gordonhart | Dec 13, 2020 |
A bad Steinbeck. I guess it had to happen. This doesn't read like a story from the author of In Dubious Battle or The Grapes of Wrath. One-dimensional characters in an piece of blatant propaganda. Written to motivate the resistance movements in Europe during World War II, it doesn't work on any other level. What's sad is that in its effort to fight the propaganda and mindlessness of the enemy, it resorts to using the very same tactics.

Reviewers of this story seem to have read a different book than I did. Maybe it was the book they wanted Steinbeck to write. Maybe it was the one Steinbeck himself wanted to write, if he had the time. These reviews talk of the depth of the characters, the strength of the forming resistance, the futility and stupidity of the invaders, etc. But while we might know these ideas from real-life experience, especially one who was reading this book when it was published in 1942, the book itself doesn't create that world. It's full of indexicals but nothing generative. ( )
  drew_asson | Dec 3, 2020 |
Today is Remembrance Day and so it seems apt that I share the story of this battered little book which belonged to my father. It was published in 1942 under strict wartime conditions by the British Publishers Guild, who were co-operating in the publication of a comprehensive list of important books of universal appeal, published in paper covers at a very low price. Today, three-quarters of a century later, the covers have parted company with the pages, but the heavy duty staples which took the place of proper binding are still holding the pages together. My father was seventeen in 1942, and was a fire watcher and air-raid warden in London before joining the RAF later in the war when he was older. It humbles me to think of him holding this book in his hands and recognising, as I soon did, that its message is one of hope.

My father was no fool: even at seventeen he would have recognised the book as propaganda just as I do. But I like to think that he believed in its fundamental truth, encapsulated in these words at the end of the book:
The people don't like to be conquered, sir, and so they will not be. Free men cannot start a war, but once it is started, they can fight on in defeat. Herd men, followers of a leader, cannot do that, and so it is always the herd men who win battles and the free men who win wars. (p.90)

The story takes place in an unnamed town invaded by an unnamed occupier at war with England and Russia, further identified as Germany by references to punctuality, officious behaviour, crisp uniforms, blind obedience to orders and a reverie of the Valkyries galloping through to the clouds to the accompaniment of Wagnerian thunder. I assumed that the setting was modelled on the occupation of the Channel Islands, Jersey and Guernsey but no, Wikipedia tells me that the scenario resembles the occupation of Norway by the Germans during World War II. (If I had seen the snowy landscapes on the Viking Press first USA edition cover, I would have known better, but it hardly signifies.)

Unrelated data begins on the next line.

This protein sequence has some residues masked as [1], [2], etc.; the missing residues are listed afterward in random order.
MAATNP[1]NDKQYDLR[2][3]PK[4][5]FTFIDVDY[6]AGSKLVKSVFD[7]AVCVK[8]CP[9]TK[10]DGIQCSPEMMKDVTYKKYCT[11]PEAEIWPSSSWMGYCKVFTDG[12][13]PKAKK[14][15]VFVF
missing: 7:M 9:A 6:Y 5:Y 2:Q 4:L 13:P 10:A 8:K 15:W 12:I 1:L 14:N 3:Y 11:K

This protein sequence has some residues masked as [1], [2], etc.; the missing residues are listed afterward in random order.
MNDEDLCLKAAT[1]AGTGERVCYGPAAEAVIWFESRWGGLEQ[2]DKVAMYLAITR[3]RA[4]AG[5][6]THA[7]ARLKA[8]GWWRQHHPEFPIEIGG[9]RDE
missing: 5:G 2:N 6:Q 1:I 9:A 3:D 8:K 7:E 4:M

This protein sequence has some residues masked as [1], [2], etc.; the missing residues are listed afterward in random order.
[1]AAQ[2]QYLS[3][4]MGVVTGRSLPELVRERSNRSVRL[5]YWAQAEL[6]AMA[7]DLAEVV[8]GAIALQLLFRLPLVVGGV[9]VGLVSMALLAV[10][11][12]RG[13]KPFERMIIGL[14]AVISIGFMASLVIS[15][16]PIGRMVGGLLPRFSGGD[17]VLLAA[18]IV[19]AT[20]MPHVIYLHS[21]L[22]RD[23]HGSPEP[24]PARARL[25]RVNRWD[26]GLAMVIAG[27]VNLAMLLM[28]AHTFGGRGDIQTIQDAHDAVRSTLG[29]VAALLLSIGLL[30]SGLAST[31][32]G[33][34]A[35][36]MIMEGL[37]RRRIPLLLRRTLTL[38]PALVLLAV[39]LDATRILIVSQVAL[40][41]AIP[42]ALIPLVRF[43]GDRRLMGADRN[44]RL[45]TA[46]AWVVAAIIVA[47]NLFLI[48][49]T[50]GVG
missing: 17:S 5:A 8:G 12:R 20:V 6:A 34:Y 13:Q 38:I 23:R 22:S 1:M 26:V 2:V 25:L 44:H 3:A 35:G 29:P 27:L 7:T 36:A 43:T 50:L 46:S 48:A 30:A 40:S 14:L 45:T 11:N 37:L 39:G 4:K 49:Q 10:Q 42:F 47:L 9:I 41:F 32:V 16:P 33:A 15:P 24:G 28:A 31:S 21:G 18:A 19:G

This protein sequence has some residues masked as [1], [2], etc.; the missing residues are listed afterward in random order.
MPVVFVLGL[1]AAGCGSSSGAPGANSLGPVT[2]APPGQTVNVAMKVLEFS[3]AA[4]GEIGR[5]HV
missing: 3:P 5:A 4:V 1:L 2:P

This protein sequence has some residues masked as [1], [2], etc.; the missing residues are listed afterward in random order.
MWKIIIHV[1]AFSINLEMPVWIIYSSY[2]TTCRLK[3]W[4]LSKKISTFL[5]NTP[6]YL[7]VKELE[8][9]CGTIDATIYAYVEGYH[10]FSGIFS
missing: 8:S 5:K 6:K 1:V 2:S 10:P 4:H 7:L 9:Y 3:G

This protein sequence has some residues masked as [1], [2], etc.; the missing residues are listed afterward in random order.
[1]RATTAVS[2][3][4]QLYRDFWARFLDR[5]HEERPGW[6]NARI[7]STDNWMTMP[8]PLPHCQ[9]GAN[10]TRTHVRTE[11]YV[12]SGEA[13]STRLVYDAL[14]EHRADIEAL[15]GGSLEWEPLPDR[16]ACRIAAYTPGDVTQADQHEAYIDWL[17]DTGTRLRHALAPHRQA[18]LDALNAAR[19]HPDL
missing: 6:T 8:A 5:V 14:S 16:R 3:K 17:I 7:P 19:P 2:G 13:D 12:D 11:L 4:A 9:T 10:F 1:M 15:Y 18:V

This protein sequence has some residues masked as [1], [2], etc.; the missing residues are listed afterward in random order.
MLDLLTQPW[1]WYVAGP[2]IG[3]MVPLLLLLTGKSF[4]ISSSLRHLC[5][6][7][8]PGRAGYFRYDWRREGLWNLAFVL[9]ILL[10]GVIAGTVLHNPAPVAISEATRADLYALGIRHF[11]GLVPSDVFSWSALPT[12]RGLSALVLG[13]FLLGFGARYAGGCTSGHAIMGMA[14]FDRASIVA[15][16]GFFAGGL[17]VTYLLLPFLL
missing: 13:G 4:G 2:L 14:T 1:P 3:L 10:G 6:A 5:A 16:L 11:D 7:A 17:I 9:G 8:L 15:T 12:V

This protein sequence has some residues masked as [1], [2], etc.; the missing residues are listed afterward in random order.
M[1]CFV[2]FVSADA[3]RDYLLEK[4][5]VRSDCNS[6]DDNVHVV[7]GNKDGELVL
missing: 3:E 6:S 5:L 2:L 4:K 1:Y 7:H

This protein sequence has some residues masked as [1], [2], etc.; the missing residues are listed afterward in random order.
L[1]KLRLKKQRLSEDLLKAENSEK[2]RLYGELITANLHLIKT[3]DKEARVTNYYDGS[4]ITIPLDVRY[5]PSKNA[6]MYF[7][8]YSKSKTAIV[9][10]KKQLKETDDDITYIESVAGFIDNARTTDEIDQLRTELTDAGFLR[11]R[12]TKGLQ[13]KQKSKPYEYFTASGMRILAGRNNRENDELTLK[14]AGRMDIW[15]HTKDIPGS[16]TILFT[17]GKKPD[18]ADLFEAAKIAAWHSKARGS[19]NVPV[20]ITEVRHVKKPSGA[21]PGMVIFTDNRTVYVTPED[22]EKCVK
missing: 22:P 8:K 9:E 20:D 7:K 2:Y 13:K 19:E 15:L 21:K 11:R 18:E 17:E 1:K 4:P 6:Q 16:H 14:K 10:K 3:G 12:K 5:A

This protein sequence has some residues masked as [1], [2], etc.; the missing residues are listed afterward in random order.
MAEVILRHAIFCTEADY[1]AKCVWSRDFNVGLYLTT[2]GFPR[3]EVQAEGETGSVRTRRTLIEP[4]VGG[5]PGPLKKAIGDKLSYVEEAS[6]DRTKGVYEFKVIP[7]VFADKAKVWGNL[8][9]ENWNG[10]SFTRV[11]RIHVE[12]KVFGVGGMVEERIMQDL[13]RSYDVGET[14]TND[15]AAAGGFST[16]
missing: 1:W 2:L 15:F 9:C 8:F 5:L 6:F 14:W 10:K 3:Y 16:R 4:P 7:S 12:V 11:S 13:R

Steinbeck shows the heroic resistance of the townspeople, led by their unassuming Mayor Orden. The occupiers arrive, assuming that their military might confers the power they need to have their orders followed. They regard the defeated people as orderly, and they believe that they will cooperate in an orderly way and dig up the coal that the enemy requires. But Orden demurs: he tells Colonel Lanser that while the people were orderly under their own government, which has been built for over 400 years, they may not be orderly under the invader's government. And when Orden is told that it is in the interests of the people to prevent them rebelling, and it is his responsibility to keep them safe, he demurs again.
Mayor Orden asked, 'But suppose they don't want to be safe?'
'Then you must think for them.'
Orden said, a little proudly, 'My people don't like to have others think for them. Maybe they are different from your people. I am confused, but that I am quite sure of." (p.14)

To read the rest of my review please visit https://anzlitlovers.com/2020/11/12/the-moon-is-down-by-john-steinbeck/ ( )
  anzlitlovers | Nov 11, 2020 |
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» Lägg till fler författare (34 möjliga)

Författarens namnRollTyp av författareVerk?Status
John Steinbeckprimär författarealla utgåvorberäknat
Coers, Donald V.Inledningmedförfattarevissa utgåvorbekräftat
Guidall, GeorgeBerättaremedförfattarevissa utgåvorbekräftat
Hemelrijk, TjebboÖversättaremedförfattarevissa utgåvorbekräftat
Jonsson, Thorstenmedförfattarevissa utgåvorbekräftat
Lie, NilsÖversättaremedförfattarevissa utgåvorbekräftat
Lieberman, FrankOmslagmedförfattarevissa utgåvorbekräftat
Low, WilliamOmslagmedförfattarevissa utgåvorbekräftat
Monicelli, GiorgioÖversättaremedförfattarevissa utgåvorbekräftat
Novák, Jiří ZdeněkÖversättaremedförfattarevissa utgåvorbekräftat
Orozco, Jose ClementIllustratörmedförfattarevissa utgåvorbekräftat
Szinnai, Tivadarmedförfattarevissa utgåvorbekräftat
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Originally published at the zenith of Nazi Germany's power, The Moon Is Down explores the effects of invasion on both the conquered and the conquerors. Occupied by enemy troops, a small, peaceable town comes face-to-face with evil imposed from the outside and betrayal from within the close-knit community. As he delves into the motivations and emotions of the enemy, Steinbeck uncovers profound and often unsettling truths both about war and human nature.